At CE Week in New York City this week, Epson is unveiling its latest lamp-based projectors for home theaters. The new lineup includes two Home Cinema models (5040UB and 5040UBe) and two Pro Cinema units (4040 and 6040UB, pictured above). All of them share many of the same features with a few differences I’ll point out along the way.
All four models feature the second generation of Epson’s 4K Enhancement technology, which shifts each pixel in the 1920×1080 imagers by half a pixel diagonally to create a 3840×2160 image. This allows them to accept a UHD/4K input signal and display it at close-to-full resolution. Also included in this technology suite are Epson’s Super Resolution and improved Detail Enhancement functions to sharpen the image.
Even better, these are the first Epson projectors that can accept and display high dynamic-range (HDR) signals using the open-standard HDR10 format, which is mandatory on all HDR Ultra HD Blu-ray discs. With a maximum luminance rating of 2500 white and color lumens (2300 white and color lumens for the Pro Cinema 4040), these specs are quite a bit higher than JVC’s HDR-capable projectors, which max out at 1900 lumens. (As some members have pointed out, the actual peak luminance after calibration could be substantially less, but there’s no way to know until someone does a real review.)
Of course, HDR is about more than sheer brightness. Using new auto-iris and lens-iris designs, three of the new projectors are spec’d to deliver a dynamic contrast ratio of up to 1,000,000:1 (160,000:1 for the 4040). As we all know, any manufacturer’s contrast-ratio specs are suspect, but the “UB” (Ultra Black) designation in these model numbers is not without merit. Epson’s UB models have always exhibited excellent black levels, and I’m willing to bet that the new ones are no exception, which yields superb contrast in real-world content.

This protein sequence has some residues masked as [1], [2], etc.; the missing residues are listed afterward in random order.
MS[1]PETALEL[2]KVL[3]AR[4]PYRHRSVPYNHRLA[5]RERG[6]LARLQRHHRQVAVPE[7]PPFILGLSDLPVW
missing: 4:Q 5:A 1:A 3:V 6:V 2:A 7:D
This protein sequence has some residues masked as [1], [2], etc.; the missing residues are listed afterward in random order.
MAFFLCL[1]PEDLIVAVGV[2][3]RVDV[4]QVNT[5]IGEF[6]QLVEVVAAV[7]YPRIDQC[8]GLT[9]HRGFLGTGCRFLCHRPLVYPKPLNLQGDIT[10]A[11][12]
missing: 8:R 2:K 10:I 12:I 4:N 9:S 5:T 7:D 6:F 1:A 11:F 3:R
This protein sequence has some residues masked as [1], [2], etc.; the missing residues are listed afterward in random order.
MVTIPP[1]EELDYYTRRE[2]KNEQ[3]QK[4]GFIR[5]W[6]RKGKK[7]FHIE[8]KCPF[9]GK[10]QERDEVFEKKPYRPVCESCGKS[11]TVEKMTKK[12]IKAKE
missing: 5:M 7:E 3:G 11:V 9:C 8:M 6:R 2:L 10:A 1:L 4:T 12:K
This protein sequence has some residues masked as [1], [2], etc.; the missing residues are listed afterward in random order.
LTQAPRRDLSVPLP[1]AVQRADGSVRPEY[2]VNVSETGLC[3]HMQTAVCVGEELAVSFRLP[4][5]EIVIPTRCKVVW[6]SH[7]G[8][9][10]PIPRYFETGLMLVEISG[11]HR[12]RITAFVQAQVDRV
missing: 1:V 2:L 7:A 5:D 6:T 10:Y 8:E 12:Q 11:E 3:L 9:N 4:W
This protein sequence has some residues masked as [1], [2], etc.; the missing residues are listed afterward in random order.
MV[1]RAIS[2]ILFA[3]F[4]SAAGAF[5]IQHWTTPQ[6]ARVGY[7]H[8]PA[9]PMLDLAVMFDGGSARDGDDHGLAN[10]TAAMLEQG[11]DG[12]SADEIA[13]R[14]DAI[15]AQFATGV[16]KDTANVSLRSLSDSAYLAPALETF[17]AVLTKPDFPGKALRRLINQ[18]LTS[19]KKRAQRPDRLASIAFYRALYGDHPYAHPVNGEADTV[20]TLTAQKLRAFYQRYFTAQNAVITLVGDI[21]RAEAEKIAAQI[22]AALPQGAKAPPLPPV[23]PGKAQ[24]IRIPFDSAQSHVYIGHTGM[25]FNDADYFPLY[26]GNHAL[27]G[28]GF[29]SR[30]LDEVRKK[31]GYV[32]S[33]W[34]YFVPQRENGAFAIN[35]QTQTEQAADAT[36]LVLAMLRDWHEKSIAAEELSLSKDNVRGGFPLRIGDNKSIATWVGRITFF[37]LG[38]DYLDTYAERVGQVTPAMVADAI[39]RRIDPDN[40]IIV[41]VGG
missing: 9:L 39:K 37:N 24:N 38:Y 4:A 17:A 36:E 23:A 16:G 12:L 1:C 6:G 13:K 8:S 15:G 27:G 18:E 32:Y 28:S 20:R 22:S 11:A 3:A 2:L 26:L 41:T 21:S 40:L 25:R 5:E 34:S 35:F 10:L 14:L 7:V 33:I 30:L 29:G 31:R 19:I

Another critical aspect of HDR is wide color gamut (WCG), and the new Epson projectors really shine in this regard. Thanks to an improved dichroic mirror and cinema filter, they can display 100% of the DCI/P3 color gamut in their Digital Cinema mode and the entire sRGB gamut (which is very close to BT.709) in any mode. The Pro Cinema 6040UB also includes ISF certification and built-in ISF calibration tools as well as picture memories.
Other features include a new optical engine and all-glass lens system for improved sharpness and color uniformity. Also, a precision-motorized lens assembly provides +/-96% vertical and +/-47% horizontal lens shift as well as powered zoom and focus with 10 lens memories. All four can display 3D and come with active 3D glasses, but the resolution is 1920×1080 per eye. In addition, the Home Cinema 5040UBe offers wireless transmission of UHD/4K content using the WirelessHD system. The transmitter module provides four HDMI inputs (one of which is also MHL-compatible) that support UHD/4K signals and HDCP 2.2 copy protection.
What’s the difference between the Home Cinema and Pro Cinema lines? The Pro Cinema models include a ceiling mount, extra lamp, cable cover, and 3-year warranty (90 days on the lamp), while the Home Cinema models carry a 2-year warranty (90 days on the lamp) and do not come with the extra goodies. Also, the Home Cinema models have white casings, while the Pro Cinema units are black.
What about prices and availability? The Pro Cinema 4040 ($2699) and 6040UB ($3999) will be available through CEDIA and specialty retailers, while the Home Cinema 5040UB ($2999) and 5040UBe ($3299) will be sold by selected retailers, e-tailers, and the Epson online store. All will start shipping in August.
Mark Henninger will be among the first journalists to see any of these projectors in action at CE Week, and he will post his impressions in the first comment of this thread, so stay tuned for that. Meanwhile, I’m quite excited that there will soon be more projectors in the market with HDR capabilities, and I can’t wait to try one out for myself.